John Carpenter Anthology (Movie Themes 1974-1998) Music Review

John Carpenter treats fans to 13 tracks of newly recorded versions of his career spanning movie themes!

Although it has been 7 years since John Carpenter directed his last feature horror film (“The Ward”, 2010), he has far from faded into the mists of legend. Instead, the 69 year old Master of Horror has tapped into his lifelong music background as writer/composer of most of his own film scores and released two bestselling albums, “John Carpenter’s Lost Themes” and “Lost Themes II,” through Sacred Bones Records, and consequently gone on tour performing some of his most popular themes for sold out live audiences across the world.

This Halloween, Carpenter is on the eve of a new North American tour just as fans absorb the news that he is also executive producing the new “Halloween” film starring his original Scream Queen, Jamie Lee Curtis, due to be unleashed in theaters for Halloween 2018. Just this week he also confirmed he would be writing and recording the score to Michael Myers’ latest silver screen assault as well. If this weren’t enough, Carpenter is also releasing a new “Anthology (Movie Themes 1974-1988)” on CD and vinyl on Friday, Oct. 20 through Sacred Bones Records.

Like his “Lost Themes” releases, “Anthology” was recorded with his son, Cody, and his godson, Daniel Davies, who is the actual progeny of The Kinks’ Ray Davies. The younger Carpenter and Davies bring the spirit of Rock n Roll to 13 of the director’s best movie themes, all newly recorded with a vitality and vibrancy worthy of their cinematic origins.

These are the soundscapes of All Hallow’ Eve writ large.

The album kicks off with a heavy metal infused interpretation of “In the Mouth of Madness” that brings chugging guitars alongside Carpenter’s synthesizer-driven base in what only can be described as Metallica meets the Master of Horror. The following theme from “Assault on Precinct 13” has a bass guitar riff and pulsing drumbeat that you can feel in your chest.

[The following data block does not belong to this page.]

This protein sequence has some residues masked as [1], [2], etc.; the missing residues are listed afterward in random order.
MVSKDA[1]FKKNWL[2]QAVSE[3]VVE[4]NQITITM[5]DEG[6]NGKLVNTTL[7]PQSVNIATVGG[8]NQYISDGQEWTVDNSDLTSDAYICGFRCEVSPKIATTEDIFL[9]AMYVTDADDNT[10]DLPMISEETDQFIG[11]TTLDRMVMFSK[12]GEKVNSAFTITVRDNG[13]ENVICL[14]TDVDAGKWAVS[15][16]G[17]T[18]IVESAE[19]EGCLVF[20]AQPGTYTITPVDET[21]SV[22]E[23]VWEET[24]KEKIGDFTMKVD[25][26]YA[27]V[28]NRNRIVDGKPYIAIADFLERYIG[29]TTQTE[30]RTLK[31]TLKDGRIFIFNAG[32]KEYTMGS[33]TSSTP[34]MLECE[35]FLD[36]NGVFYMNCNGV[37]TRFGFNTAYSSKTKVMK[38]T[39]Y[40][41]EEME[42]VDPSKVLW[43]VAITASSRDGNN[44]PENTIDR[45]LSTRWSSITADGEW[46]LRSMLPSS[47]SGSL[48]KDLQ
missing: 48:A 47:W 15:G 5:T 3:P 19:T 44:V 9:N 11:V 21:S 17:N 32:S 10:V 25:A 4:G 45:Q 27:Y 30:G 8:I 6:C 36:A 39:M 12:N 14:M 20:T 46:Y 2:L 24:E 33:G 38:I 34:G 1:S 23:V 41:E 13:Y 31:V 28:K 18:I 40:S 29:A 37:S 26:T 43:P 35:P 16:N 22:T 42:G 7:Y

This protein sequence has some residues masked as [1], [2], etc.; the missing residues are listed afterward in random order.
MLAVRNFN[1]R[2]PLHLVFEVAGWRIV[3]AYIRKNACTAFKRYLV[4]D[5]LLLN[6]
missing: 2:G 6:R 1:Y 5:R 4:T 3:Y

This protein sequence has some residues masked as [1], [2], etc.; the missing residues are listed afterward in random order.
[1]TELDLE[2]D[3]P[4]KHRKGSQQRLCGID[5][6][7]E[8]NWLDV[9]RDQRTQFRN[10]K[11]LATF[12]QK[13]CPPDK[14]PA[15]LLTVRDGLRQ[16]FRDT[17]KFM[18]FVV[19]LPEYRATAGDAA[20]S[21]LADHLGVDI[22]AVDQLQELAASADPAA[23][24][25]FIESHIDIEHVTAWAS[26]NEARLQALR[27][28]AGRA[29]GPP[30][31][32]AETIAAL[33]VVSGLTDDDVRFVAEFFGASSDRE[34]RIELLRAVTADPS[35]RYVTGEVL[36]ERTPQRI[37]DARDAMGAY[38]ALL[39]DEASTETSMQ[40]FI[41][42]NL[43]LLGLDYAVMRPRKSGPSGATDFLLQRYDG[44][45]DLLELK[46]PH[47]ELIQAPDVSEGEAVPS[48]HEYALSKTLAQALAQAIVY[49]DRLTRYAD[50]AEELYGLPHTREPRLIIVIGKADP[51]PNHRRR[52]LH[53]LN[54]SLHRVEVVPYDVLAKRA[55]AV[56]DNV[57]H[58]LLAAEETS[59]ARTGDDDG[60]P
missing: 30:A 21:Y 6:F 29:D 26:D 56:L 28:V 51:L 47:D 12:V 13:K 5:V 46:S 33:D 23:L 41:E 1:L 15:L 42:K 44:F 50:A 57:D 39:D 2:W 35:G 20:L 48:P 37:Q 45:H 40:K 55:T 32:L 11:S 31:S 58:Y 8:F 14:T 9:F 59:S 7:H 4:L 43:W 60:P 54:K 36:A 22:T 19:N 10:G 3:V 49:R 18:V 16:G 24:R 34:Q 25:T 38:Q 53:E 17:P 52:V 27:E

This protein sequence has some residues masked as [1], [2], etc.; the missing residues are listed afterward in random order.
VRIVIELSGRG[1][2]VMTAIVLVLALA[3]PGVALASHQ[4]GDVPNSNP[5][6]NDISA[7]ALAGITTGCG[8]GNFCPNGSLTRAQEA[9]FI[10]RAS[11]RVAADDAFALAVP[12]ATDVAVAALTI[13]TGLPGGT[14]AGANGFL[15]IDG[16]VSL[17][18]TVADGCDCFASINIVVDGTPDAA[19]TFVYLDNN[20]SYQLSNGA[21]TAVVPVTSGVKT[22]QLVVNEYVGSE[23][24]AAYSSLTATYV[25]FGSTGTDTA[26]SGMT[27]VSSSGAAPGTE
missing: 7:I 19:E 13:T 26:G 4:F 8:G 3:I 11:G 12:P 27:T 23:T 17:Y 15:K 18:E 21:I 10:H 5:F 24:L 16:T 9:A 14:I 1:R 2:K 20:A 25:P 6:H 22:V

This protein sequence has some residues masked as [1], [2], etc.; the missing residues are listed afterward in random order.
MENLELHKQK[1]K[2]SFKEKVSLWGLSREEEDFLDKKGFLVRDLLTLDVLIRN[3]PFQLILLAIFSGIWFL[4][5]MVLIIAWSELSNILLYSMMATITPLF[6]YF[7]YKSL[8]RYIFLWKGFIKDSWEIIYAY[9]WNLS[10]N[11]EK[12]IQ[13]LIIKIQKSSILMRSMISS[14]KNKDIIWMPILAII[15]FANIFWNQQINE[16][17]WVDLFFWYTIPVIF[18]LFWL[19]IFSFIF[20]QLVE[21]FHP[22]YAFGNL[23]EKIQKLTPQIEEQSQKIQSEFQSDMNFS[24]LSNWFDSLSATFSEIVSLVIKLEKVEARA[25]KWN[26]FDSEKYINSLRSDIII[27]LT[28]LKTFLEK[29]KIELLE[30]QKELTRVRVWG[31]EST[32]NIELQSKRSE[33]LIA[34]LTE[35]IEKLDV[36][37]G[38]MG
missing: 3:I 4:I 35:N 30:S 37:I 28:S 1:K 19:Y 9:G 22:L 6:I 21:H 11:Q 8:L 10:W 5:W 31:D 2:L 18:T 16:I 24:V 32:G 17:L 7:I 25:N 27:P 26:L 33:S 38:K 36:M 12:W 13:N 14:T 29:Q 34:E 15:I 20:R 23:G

The Fog” brings things back to a more classical, keyboard-centered horror vibe, but the themes to “Prince of Darkness,” “Escape from New York” and “Porkchop Express (“Big Trouble in Little China”)” all lend themselves naturally to the spirit of Classic Rock from which they were likely forged. It’s hard to call Carpenter’s newly recorded theme to “Halloween” anything but definitive.

There is a sense of joy in revisiting some of Carpenter’s lesser known themes like the thoroughly Spielberg/Amblin, 80’s-retro majesty of “Starman,” the bluesy cues of “They Live,” the low budget, spaced-out vibes of “Dark Star” and the driving synth rhythms of “Christine.”

The only disappointment here to my ears is Carpenter’s re-scoring of Ennio Morricone’s theme to “The Thing,” which due to its relevance within Carpenter’s film canon probably felt like it was owed a place in any musical journey through his “greatest hits,” but here feels a bit uninspired and perfunctory.

Nonetheless, “John Carpenter: Anthology (Movie Themes 1974-1998)” is a must own collection of amazing tracks reborn with a new, October urgency that deserves playtime in your car, your head and your horror loving soul.


1) In the Mouth of Madness

2) Assault on Precinct 13

3) The Fog

4) Prince of Darkness

5) Santiago (Vampires)

6) Escape from New York

7) Halloween

8) Porkchop Express (Big Trouble in Little China)

9) They Live

10) The Thing

11) Starman

12) Dark Star

13) Christine

The Phantom of The Ville

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